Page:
Health industry

Heathcare Efficiency through Technology

Have you ever heard the phrase ‘bringing healthcare into the digital age’? What does that actually mean? And, more importantly, what does the future of healthcare in the UK look like? Last month Iwent to the Healthcare Efficiency through Technology Expo in London to talk to the experts and find out how the government aims to use technology to save the NHS £3 billion by 2015.

The UK has definitely entered the digital era 86% of us use the internet and 36 million of us access the internet every day. In relation to our health, nearly 50% of people in the UK go online in search of medical information, double that in 2007. But here’s the question, if you have searched for health information online do you remember what the source of that information was? Maybe it was is a reliable site such as NHS health or perhaps it was somewhere less reliable. One of the challenges in this digital era is making sure that the health information we are all searching for is available, understandable and accurate.

The UK healthcare system is in the midst of a digital challenge that will see a £1 billion investment in technology to deliver the governments commitment of allowing everyone to book GP appointments and order repeat prescriptions online, and access their GP record by March 2015. At the expo we had the chance to talk to the companies behind a paperless NHS, learn about how our medical records are becoming electronic and question the experts about how these changes will impact on the future of healthcare. I had the chance to see the latest in home health monitoring – telecare and telehealth – systems, and were shown a future where doctors will be consulting a computer tablet instead of a clipboard on their ward rounds.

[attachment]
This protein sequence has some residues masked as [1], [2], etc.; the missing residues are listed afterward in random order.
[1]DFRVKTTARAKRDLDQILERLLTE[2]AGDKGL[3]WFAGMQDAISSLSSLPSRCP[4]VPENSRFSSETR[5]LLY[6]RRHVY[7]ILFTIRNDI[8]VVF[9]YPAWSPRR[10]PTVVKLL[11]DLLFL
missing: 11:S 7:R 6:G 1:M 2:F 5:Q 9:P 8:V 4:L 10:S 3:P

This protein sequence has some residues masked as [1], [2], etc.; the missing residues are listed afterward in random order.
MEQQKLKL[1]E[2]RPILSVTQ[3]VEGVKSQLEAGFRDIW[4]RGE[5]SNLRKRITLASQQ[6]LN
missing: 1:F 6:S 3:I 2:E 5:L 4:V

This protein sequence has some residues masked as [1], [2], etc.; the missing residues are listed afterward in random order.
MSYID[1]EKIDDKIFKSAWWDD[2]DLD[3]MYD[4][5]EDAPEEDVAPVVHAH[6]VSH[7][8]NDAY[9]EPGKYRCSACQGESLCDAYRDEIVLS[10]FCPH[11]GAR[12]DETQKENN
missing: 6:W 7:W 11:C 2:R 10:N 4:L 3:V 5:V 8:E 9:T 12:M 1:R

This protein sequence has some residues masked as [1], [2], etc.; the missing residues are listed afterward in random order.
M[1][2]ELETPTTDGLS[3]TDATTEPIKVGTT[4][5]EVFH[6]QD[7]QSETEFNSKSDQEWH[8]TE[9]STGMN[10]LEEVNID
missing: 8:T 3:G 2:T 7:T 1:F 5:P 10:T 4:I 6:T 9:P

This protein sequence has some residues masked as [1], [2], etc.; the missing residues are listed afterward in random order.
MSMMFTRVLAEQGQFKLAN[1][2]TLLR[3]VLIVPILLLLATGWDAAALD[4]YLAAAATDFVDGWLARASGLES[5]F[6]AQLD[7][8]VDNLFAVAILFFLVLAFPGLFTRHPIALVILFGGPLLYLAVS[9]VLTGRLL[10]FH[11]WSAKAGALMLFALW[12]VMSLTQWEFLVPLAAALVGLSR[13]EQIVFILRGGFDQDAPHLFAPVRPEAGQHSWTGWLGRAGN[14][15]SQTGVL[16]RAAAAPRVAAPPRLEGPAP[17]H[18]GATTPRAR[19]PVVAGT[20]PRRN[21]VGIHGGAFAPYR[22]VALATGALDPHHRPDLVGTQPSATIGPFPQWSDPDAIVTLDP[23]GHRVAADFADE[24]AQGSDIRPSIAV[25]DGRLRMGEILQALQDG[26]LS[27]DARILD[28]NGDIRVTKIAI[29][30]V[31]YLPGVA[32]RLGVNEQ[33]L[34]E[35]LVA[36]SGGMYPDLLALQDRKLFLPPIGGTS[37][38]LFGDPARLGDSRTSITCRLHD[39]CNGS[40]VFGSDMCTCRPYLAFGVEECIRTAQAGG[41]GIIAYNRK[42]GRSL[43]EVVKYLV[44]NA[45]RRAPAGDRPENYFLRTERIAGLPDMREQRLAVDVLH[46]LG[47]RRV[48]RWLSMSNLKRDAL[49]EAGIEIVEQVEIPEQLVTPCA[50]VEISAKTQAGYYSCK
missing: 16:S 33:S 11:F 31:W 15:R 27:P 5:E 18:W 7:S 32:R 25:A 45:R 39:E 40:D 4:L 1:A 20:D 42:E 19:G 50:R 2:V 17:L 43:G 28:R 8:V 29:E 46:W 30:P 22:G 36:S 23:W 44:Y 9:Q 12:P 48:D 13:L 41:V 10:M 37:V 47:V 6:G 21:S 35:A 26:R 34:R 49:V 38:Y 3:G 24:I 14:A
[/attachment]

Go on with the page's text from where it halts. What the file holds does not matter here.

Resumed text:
Information is driving advances in medicine and healthcare, which are developing at an unprecedented pace, and we now have the opportunity to understand, prevent and control many diseases. One of the ways the government is helping us understand disease is to make this information, or ‘big data’, available through in the form of Health Surveys. These surveys monitor the nations health and help track progress towards targets that will make the country healthier. The surveys also help evaluate and shape health policy, estimate the proportion of people with specific health conditions and give us information about risk factors that contribute to disease. All the information is available to the public and could be used to help inform your health choices. The challenge is to make the most out of this data, something that the government is keen  to encourage, and to make sure everyone understands more about their own health. The key will be providing you with the information that is relevant to you, in a way you use to take control of your future.

We hear a lot about the problems behind the current model of medical care; it is based around  hospitals and health centres not at your home where you want it, care is focused on managing problems after they arise rather than preventing them, and it is not made personal for you. But what if you could analyse various aspects of your health, see what the best levels would be, and take steps to correct it with personalised supplements and advice all from the comfort of your own home?

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